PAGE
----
Voalté and Erlang
As Benjamin King pointed out in a recent blog post “Is Erlang Right for Healthcare Communication?”, Voalté uses erlang extensively and loves it! Erlang gives us the right balance of resiliency, flexibility, and maturity needed to solve the demanding problems we face on a daily basis.
What I find truly amazing, despite erlang's age, is that the community is active and vibrant. Better tools are developed, new frameworks are created and improvements to the core are happening constantly. An increase in public activity over the past few years has lead to what I perceive as the "Erlang Renaissance".
I love participating in this community. I especially enjoy publishing tools we create as open source in hopes that others will find them as useful as we did.
Erlang Factory 2011
A couple of weeks ago, I presented at the Erlang Factory Conference in San Francisco on a tool I created called “emetric - Getting Useful Metrics From Your Erlang Node” (a blog post will follow soon on the topic). You can access the slide deck, but it probably won't make too much sense out of context. The Erlang Factory promised to publish the conference videos to vimeo.com in the near future.
I have attended this conference every year since it started, but this was the first time I presented. It was a special opportunity, and I thank The Erlang Factory for offering it to me. It also allowed me to hang out with old friends, meet new people, learn fresh ideas, share thoughts and talk “shop”.
One of the major themes for the conference was all the support tooling that’s now available to us erlang developers. Kostis and his team have created fantastic tools which appear to perform acts of magic. As Jack Moffitt pointed out in his talk “Erlang Gives You Superpowers”.
Here’s a quick recap of what I found to be the highlights of the event:
Distributed Social Networking
The folks at Process One have started working on fixing the social networking problem. (Putting all your personal information into a single corporation and letting them sell it is a Bad Idea[tm]). Their solution to this problem holds a lot of promise, though it won't be available until later this year when ejabberd 3.x is out. The possibilities for Voalté are very exciting given this new open standard form of communication.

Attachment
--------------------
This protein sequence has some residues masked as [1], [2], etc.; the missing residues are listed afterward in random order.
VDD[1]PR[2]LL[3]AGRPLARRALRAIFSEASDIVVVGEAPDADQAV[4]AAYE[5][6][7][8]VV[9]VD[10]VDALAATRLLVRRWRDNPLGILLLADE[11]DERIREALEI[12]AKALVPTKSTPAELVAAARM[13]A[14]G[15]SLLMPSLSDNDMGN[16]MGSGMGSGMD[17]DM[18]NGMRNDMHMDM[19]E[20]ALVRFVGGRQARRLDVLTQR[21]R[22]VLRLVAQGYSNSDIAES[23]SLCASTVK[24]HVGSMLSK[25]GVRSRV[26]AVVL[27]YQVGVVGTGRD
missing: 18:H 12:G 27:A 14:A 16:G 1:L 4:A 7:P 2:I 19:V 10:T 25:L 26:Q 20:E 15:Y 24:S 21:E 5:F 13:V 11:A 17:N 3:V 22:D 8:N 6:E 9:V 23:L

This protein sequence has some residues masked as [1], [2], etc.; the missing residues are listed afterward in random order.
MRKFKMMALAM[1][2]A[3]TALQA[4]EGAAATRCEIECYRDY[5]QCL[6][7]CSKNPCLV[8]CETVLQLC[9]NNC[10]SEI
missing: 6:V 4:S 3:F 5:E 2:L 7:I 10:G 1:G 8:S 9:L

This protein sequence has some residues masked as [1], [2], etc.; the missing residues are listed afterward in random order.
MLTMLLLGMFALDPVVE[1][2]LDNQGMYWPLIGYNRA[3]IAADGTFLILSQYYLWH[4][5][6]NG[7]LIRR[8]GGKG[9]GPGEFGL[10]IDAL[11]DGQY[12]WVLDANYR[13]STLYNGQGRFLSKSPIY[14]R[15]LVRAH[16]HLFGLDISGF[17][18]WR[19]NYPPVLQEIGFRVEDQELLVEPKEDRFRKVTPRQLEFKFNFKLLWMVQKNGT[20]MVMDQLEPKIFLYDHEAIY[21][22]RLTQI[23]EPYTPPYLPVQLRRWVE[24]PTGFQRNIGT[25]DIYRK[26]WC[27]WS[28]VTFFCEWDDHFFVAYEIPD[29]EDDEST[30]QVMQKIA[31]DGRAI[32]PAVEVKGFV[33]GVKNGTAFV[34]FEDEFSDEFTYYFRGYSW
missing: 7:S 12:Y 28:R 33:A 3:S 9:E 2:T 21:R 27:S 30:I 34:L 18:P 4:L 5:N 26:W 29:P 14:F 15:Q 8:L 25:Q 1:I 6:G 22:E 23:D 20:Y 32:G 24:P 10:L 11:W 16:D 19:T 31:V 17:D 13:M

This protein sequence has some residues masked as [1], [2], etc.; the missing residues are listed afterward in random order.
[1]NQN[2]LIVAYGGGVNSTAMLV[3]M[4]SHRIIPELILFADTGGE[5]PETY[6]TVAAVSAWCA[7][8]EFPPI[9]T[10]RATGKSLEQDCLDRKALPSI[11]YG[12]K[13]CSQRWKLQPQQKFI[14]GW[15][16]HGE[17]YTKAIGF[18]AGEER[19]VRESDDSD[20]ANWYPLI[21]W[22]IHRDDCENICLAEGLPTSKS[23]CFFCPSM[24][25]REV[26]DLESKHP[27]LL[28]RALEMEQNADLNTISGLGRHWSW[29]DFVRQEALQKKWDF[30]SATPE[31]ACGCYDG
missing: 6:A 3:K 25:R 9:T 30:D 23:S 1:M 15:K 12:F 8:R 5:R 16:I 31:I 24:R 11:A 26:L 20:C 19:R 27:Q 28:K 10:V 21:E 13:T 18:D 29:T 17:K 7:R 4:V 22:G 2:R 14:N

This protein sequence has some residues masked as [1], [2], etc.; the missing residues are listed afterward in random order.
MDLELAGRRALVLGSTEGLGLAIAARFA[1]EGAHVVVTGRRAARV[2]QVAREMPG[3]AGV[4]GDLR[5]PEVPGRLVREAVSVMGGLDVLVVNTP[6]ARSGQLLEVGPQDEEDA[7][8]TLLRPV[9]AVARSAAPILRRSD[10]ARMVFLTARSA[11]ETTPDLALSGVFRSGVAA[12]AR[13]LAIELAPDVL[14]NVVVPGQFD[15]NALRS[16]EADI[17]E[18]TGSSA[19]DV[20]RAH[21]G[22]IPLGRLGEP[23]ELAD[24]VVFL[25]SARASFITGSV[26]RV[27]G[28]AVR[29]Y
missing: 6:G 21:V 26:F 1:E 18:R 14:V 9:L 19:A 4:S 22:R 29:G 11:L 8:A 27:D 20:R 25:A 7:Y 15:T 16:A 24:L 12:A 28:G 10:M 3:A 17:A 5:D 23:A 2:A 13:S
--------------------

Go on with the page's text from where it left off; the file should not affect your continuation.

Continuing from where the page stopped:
Proper is an open source property checking test tool. You can use it to do 'random' based testing on various properties of your modules. It is extremely useful in finding edge case bugs in your code. You should be using this.
Tidier is a tool that does automatic refactoring. It transforms common anti-patterns or old styles into modern best practices and simpler statements. The best part is that due to erlang's functional nature, semantics are preserved.
Example from their presentation:
lf(X, List) ->
lists:filter(fun (Y) ->
if X =:= Y -> true;
true -> false
lf(X, List) -> [Y || Y <- List, X =:= Y].
There are plenty more examples of this magic in the slide deck.
Dialyzer is a static analysis tool. While erlang may be dynamic-typed (non-static typed depending on how pedantic you are), there is a facility to provide a type specification for your functions. This is more like formal documentation that the compiler checks rather than a static interface declaration or anything even remotely close to haskell's type system.
Dialyzer uses formal documentation hints to determine if there is any incorrect code, unreachable code, etc… everything a mature static analyzer can do.
Softlab has a public results page for open source projects. See the warnings on ejabberd…they’re quite illustrative.
The erlang community is rapidly standardizing on rebar as the build tool. Even in a 20+ year old language, there is still room to innovate on build tools.
What dizzyd managed to do is take all the complexities of building erlang systems and wrap it up into a tool that uses convention over configuration. No longer is it necessary to mangle large complex makefiles if you are following OTP principles in your erlang projects. You no longer have to create large and arcane tuple littered files to configure a baroque release system. Rebar assumes you are following OTP and does most of the heavy lifting.
All of this is provided in a single escript file, too. There are no dependencies outside of a base erlang install.
Rebar has been a godsend to those who are managing large projects.
CUDA (NVIDIA’s parallel computing architecture)
Kevin Smith has written an erlang library for interfacing with CUDA called pteracuda. For me, this is a solution in search of a problem. I don't mean to imply that CUDA is not useful, far from it. There are tons of use cases: routing table lookups in O(1), biotech, stock analysis, etc. The problem is that I am not currently working in any of those fields where CUDA could be used. For now, I just get to fantasize about using a 1024 core system.
Voalté using the cool stuff
The Erlang Factory Conference gave me the opportunity to get a closer look at lots of new tools and random geek drool items. What does this mean for Voalté and our code? Lots of exciting stuff!
We have already moved our build system to rebar. This allows us to reduce makefile size, delete code and get the same results…always a Good Thing[tm]. Rebar is also very hackable—a huge win all around.
Proper, dialyzer and tidier will also be going our build process soon. These tools provide so much benefit that it would be foolish for us not to utilize them. I am especially looking forward to all the rewriting that tidier will do.
What feature are you most excited hearing about? We’d love to hear your thoughts.